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Liz Wilson’s panzanella
This Italian-style salad is a great way of using up any leftover Real Bread, particularly sourdough.
Stale bread is great for taking up all of the summery flavours and adding a chewy texture. There’s no one ‘authentic’ recipe for panzanella, and this recipe is about using up leftovers, rather than with being prescriptive about amounts or ingredients. Just try to make sure the tomatoes you use are really good sun-ripened ones, not tasteless ones from a supermarket.
4–6 thick slices of stale sourdough or other Real Bread
80ml/2½fl oz/⅓ cup extra virgin olive oil, plus extra if needed
2 tbsp red wine vinegar
1 cucumber, diced
1 red onion, finely sliced
6 ripe vine tomatoes, peeled and roughly chopped, plus extra if needed
3 garlic cloves, finely chopped
1 handful of torn basil leaves sea salt and freshly ground black pepper
Tear the bread, crusts on, into pieces the size of unshelled walnuts, then pile them up in a large serving bowl.
Add all of the other ingredients and mix together thoroughly – your hands are great tools for this job. Season with salt and pepper.
Leave the salad to stand for at least 30 minutes before serving, so the chunks of Real Bread can soak up all of the juices and flavours. If it looks a bit dry, you can add more tomatoes or olive oil.
Depending who you believe, the name might come from a Tuscan dialect word for ‘little swamp’ or simply standard Italian for bread (pane) and little basket (zanella).
About the baker
Liz Wilson took Jane Mason’s Virtuous Bread microbakery course in July 2013 and graduated as a Bread Angel. She then spent the following year volunteering in bakeries and cooking schools around London. In April 2014, Liz set up business as Ma Baker, baking loaves for sale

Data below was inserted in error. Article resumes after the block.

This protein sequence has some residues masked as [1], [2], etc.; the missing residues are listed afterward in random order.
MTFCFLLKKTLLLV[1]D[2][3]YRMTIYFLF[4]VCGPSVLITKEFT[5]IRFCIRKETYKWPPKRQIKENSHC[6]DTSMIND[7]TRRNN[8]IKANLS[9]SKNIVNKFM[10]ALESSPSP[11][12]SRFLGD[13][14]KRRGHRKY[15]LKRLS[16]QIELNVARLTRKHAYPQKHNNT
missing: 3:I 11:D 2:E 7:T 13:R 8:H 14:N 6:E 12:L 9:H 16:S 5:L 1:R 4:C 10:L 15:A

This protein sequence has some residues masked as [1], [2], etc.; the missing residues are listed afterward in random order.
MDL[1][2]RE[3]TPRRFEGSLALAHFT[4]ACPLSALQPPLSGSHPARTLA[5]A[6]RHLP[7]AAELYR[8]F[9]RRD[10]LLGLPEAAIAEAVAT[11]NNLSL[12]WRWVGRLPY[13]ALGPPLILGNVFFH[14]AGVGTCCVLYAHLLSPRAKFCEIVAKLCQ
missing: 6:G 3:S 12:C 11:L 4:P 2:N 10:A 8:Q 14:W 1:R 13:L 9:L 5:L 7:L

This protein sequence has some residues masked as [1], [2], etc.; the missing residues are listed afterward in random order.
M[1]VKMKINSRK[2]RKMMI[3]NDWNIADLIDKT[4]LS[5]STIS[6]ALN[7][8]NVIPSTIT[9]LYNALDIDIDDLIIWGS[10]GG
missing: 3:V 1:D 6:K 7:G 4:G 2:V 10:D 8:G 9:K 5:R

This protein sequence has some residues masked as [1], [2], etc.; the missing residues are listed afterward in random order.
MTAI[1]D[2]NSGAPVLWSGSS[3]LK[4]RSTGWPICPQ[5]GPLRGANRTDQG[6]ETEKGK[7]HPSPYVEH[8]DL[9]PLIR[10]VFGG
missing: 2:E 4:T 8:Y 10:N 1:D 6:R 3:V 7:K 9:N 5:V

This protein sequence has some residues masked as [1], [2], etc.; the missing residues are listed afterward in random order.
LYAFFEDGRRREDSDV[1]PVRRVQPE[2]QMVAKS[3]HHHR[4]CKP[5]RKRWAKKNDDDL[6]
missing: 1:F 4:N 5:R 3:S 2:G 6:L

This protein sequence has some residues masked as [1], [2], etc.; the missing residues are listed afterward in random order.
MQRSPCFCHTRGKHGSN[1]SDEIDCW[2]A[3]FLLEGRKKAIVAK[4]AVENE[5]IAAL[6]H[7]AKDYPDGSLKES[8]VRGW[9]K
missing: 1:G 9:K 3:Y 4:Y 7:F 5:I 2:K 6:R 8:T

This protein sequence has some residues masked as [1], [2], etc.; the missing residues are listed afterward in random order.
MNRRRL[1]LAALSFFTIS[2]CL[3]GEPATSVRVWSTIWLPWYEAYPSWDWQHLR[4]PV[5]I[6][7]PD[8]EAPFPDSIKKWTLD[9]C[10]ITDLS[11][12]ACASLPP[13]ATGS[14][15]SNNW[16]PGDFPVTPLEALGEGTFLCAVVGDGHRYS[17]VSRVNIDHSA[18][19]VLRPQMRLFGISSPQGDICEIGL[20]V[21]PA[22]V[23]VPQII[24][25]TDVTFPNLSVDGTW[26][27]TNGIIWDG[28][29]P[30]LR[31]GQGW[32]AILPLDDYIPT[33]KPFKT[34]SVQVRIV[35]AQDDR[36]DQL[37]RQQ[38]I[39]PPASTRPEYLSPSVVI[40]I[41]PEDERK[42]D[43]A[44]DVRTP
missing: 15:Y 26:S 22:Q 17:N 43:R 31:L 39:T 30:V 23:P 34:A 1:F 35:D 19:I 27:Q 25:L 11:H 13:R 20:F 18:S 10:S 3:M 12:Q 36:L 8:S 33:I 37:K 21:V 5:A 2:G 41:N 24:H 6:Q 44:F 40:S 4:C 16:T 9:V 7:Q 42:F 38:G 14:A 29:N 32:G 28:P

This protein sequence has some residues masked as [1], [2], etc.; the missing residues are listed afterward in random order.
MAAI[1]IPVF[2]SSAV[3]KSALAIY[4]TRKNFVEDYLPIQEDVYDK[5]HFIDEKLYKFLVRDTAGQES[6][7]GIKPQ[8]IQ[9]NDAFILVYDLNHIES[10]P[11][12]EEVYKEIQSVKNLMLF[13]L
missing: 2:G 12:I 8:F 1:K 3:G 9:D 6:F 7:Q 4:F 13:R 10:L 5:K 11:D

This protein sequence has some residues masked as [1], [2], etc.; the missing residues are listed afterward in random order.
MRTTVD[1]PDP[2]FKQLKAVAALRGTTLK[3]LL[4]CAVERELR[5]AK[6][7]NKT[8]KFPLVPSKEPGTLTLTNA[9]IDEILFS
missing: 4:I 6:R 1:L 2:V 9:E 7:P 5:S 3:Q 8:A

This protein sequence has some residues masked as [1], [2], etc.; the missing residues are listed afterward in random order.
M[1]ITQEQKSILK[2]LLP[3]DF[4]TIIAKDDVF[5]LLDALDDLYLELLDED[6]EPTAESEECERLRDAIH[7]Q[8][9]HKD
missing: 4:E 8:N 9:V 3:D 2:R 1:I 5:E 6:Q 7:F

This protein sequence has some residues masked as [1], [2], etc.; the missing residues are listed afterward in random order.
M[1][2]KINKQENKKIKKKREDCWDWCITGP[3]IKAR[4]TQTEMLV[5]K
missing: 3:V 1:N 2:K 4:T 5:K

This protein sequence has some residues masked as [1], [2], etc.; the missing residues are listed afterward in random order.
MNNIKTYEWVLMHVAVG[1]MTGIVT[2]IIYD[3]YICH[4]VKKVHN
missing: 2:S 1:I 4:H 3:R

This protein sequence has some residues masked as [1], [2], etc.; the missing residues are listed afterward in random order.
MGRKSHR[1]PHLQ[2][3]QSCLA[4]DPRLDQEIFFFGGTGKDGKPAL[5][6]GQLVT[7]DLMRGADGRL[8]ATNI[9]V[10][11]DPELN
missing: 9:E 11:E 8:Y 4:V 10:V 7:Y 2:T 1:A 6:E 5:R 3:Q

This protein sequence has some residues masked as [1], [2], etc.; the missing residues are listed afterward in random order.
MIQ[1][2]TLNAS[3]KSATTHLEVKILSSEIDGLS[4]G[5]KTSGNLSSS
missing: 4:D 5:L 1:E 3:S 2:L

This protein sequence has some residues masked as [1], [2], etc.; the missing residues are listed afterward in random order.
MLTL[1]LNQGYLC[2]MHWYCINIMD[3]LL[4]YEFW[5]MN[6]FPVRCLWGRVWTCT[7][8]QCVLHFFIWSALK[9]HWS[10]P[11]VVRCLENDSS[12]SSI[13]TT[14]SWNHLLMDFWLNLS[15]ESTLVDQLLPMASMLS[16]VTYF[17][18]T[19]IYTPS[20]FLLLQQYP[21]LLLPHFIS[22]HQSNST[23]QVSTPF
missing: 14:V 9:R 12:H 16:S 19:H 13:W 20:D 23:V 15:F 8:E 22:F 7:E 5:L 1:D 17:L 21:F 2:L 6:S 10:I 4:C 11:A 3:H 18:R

and teaching Real Bread skills at her home in Fulham, London. In September that year, Liz won two silver medals at the Tiptree World Bread Awards.
Taken from Slow Dough: Real Bread by Chris Young, published by Nourish Books. Hardback, £20. Commissioned photography Victoria Harley.
Reproduction prohibited without written agreement of the copyright holder.
If you make this, please share your photo(s) with the world on social media using #RealBread and other relevant hashtags, linking back to this recipe. Better still if we can see you in the photo, too: #WeAreRealBread!
Please don't forget to tag us, and the recipe's author. You can find us on:
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- Instagram: @RealBreadCampaign
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Published 26 Jun 2019
Real Bread Campaign: The Real Bread Campaign finds and shares ways to make bread better for us, better for our communities and better for the planet. Whether your interest is local food, community-focussed small enterprises, honest labelling, therapeutic baking, or simply tasty toast, everyone is invited to become a Campaign supporter.
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